Monday, July 8, 2013

Miller, Chronicles of a Million Dollar Trader

When I reviewed Jim Paul’s What I Learned Losing a Million Dollars last month, I concluded that it was much more valuable than most “What I Learned Making a Million Dollars” books. I stand by my hedged judgment. But Don Miller’s Chronicles of a Million Dollar Trader: My Road, Valleys, and Peaks to Final Trading Victory (Wiley, 2013), though not quite the exception that proves the rule, comes close.

In 2008, as the financial markets became increasingly volatile, Don Miller was in his element. He had started the year with a modest retirement fund balance of a little over $700,000. If he was ever going to reach financial security, 2008 was the ideal time to push his intra-day trading skills to the limit. His goal was to add a million dollars to his nest egg over the course of twelve months. By July 4, when he began his online journal, he was more than halfway to his goal. For whatever reason he decided to share his journey (I assume that if his gains had been insignificant in the first half of the year we would never have heard from him) Miller became a dedicated blogger, recording his daily thoughts, trades, and results.

This book is a compilation of selected blog posts, mostly from 2008, with 15-minute ES charts added to make sense of Miller’s trade reports. Once he overachieved, with a net profit exceeding $1.5 million in 2008, he became more reflective in his 2009 and 2010 posts as his account more or less plateaued in early 2009. Then came the MF Global bankruptcy in 2011 and with it angst in spades. Miller had approximately $3 million in three personal trading accounts with the clearing firm—and for a while it seemed he might have lost everything. He devotes a brief chapter to this crisis.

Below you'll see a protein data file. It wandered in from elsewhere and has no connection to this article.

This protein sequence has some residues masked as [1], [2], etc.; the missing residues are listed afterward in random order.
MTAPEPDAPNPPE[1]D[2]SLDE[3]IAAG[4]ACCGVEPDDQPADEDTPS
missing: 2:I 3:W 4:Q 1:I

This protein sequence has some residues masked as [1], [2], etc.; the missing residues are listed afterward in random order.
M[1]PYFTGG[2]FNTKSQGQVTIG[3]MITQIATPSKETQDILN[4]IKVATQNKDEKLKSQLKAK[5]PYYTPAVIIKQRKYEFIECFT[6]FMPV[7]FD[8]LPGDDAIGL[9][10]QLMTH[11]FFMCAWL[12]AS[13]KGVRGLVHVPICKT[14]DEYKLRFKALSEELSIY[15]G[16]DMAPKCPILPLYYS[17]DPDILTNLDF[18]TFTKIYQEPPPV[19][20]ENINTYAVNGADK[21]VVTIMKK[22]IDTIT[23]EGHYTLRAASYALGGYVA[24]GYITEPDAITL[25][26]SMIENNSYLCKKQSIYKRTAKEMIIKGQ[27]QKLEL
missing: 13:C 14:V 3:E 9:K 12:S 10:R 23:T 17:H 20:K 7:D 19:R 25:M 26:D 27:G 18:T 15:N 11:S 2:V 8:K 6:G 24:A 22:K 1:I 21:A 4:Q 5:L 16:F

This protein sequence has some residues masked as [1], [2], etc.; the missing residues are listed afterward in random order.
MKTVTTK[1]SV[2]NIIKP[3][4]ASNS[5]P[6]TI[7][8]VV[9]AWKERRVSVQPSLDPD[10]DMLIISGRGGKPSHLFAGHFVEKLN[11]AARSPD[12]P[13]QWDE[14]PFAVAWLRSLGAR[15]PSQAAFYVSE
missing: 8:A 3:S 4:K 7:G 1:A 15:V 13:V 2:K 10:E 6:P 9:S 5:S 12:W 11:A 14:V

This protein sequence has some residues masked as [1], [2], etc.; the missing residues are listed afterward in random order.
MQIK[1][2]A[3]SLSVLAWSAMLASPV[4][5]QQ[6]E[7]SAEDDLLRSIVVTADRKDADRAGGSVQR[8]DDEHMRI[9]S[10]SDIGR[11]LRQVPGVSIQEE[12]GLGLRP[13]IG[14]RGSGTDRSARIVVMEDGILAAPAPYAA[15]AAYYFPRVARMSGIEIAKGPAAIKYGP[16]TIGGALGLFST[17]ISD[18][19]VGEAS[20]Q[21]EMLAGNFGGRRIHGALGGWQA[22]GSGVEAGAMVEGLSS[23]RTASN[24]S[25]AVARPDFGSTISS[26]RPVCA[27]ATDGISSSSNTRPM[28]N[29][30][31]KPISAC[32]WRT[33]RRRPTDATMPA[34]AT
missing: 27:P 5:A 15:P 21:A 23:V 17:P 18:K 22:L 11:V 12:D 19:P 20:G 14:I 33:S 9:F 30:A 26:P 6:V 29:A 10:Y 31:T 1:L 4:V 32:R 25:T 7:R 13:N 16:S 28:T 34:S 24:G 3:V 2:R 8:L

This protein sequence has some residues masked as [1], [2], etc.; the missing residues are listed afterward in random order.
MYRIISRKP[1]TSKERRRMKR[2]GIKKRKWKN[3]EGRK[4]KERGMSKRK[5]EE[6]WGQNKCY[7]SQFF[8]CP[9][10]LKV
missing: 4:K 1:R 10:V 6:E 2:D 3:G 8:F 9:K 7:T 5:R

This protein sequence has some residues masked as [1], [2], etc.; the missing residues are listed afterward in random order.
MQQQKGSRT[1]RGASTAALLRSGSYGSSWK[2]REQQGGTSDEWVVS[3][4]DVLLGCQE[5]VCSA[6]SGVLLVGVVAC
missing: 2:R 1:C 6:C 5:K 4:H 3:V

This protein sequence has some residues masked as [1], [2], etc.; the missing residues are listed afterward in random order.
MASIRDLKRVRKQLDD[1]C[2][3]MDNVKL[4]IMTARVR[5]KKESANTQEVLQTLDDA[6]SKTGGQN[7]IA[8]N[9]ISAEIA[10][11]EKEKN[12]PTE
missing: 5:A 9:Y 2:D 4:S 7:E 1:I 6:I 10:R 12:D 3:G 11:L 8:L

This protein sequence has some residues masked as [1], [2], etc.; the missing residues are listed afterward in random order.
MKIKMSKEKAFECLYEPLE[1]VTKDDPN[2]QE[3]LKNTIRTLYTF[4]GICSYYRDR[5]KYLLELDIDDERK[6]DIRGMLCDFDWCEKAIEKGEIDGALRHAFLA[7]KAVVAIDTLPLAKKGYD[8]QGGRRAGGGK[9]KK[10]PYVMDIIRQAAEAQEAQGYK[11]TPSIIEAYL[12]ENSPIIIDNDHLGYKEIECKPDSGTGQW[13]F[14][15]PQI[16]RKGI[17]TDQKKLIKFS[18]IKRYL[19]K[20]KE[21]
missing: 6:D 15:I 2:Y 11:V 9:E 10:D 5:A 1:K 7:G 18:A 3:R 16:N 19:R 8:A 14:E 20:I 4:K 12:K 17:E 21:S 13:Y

Readers looking for trading strategies that will produce outsize gains come rain or shine won’t find them here. Miller took advantage of favorable intraday trading opportunities that don’t happen every year. What the book does offer, however, is an account of how an individual who had honed his skills for years without remarkable results pushed himself day after day when the market was finally willing to reward all that work, how he fought his way inch by inch (think Al Pacino’s motivational speech in Any Given Sunday) toward the goal line. He intentionally adopted a “coming back from draw” mind-set. He sacrificed sleep to trade early morning, he graded himself relentlessly and often mercilessly. He found inspiration in poker and football. (By the way, his favorite “trading” book is The Tao of Poker—which I too can heartily recommend.) He used emotions to his advantage, admitting that he traded better and in a more focused state when he was angry. Journaling also contributed to his focus.

Reading Miller’s book is a bit like watching the Rocky films. You don’t learn how to box but you come away with some important life lessons. Life lessons, in this case, that just might make you a very good trader one day.

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